It’s true there are a lot of other things to miss about being in a relationship, but the revelation I had that day went far beyond longing for a food partner. What struck me was the deep significance of everything that happened at the table between them — how different it was from my eating experience. I’d over-indulged in carbs and sugar while they’d had a nutritionally well-rounded meal. I didn’t have enough food left on my plate for a meal later, but between the two of them it was worth bringing home leftovers so that one of them could have a meal.
I’d been unhappy with my order, and knew I would have longed for pancakes if I’d ordered a salad. They’d both known that what was lacking in their meal would be made up for by what their partner had ordered.
In my late twenties I was in a relationship with possibly the best eater I’ve ever known. He was adventurous like me, a lover of spicy and ethnic food, an explorer of menus and flavor combinations. One of our favorite things to do was eat.
A typical day off together involved a drive across town to a hole-in-the-wall Vietnamese place one of us had read about. We’d order three things and share them all. We liked the same level of spice, agreed when something needed a squirt of lime, or when the place was overrated. We hit Korean restaurants, taco stands, BBQ joints and greasy spoons. Sometimes I’d be training for a race and determined to eat something healthy but also have a bite of bacon. Eating with him gave me the best of so many worlds.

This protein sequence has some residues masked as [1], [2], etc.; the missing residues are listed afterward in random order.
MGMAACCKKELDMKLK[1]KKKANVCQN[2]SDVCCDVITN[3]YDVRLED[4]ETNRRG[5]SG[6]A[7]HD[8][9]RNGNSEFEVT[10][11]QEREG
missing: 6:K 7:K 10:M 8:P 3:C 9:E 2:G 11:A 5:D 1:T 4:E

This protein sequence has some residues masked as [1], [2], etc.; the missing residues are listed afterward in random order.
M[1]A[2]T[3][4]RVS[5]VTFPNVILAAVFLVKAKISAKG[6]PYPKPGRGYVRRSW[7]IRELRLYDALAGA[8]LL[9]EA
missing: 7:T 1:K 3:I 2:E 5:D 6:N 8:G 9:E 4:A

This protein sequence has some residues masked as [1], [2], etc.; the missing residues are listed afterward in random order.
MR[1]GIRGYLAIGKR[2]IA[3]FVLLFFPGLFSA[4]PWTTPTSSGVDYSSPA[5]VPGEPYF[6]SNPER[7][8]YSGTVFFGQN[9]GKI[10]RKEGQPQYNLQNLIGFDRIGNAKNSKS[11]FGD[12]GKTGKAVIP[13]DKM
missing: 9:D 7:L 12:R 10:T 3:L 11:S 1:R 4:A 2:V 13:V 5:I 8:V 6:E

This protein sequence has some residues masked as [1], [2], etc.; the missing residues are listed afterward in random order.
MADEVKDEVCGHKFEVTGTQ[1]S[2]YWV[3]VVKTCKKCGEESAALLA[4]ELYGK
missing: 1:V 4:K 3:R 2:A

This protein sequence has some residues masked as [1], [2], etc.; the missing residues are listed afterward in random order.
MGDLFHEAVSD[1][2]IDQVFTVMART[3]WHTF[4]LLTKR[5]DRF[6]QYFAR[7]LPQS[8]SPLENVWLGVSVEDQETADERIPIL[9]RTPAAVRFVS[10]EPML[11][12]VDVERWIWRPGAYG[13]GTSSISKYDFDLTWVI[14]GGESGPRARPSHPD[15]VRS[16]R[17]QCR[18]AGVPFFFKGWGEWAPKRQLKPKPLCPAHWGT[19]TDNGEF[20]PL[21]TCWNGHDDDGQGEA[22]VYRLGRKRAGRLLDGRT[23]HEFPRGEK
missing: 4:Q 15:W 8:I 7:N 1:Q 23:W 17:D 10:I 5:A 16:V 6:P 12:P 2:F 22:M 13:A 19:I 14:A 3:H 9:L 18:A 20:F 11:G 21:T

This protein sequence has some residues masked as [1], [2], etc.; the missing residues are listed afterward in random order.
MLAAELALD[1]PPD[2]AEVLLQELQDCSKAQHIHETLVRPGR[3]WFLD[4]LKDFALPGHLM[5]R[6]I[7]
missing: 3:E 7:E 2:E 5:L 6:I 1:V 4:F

I’ve tried to develop platonic food friendships. Most aren’t regular enough to fill the void. Some have been outright disastrous. A few years ago some girlfriends and I decided to start a tradition: on the first Thursday of each month we’d go to a nice restaurant together and try it out. I got first pick, and my choice was a well-known Thai street-food restaurant in Los Angeles. One of the girls was gluten and dairy-free, one didn’t like too much spice, the other just wanted to eat already. Someone suggested we name our club and someone else rolled her eyes.
By the time the food arrived you could taste the tension. “I can’t eat that,” one said. “Well I’m not paying for that if I can’t eat it,” said another. We never made it to episode 2 of Restaurant Club, though it did get named.
It’s a little-mentioned side-effect of being single, the lack of a true partner-in-eating. Scientists have shown that the longer couples have been together, the more similar their tastes in food are. Having a person who shares most of your likes and dislikes, and is comparably adventurous when ordering off a menu, opens culinary doors. And walking through all those doors together strengthens the bond even further: one hand washes the other.
Though I love doing things alone, and relish solo dining at times, there will always be something lacking in the experience. Singles who want variety are relegated to the half-soup half-sandwich combo of every restaurant in the world, as if that’s the only variety us losers are entitled to. Either restaurants need to amp up their tasting menus, or I need to find a partner-in-dine.
Perhaps it’s time to re-write my Tinder profile: I’m lovely, you’re lovely, wanna get pancakes?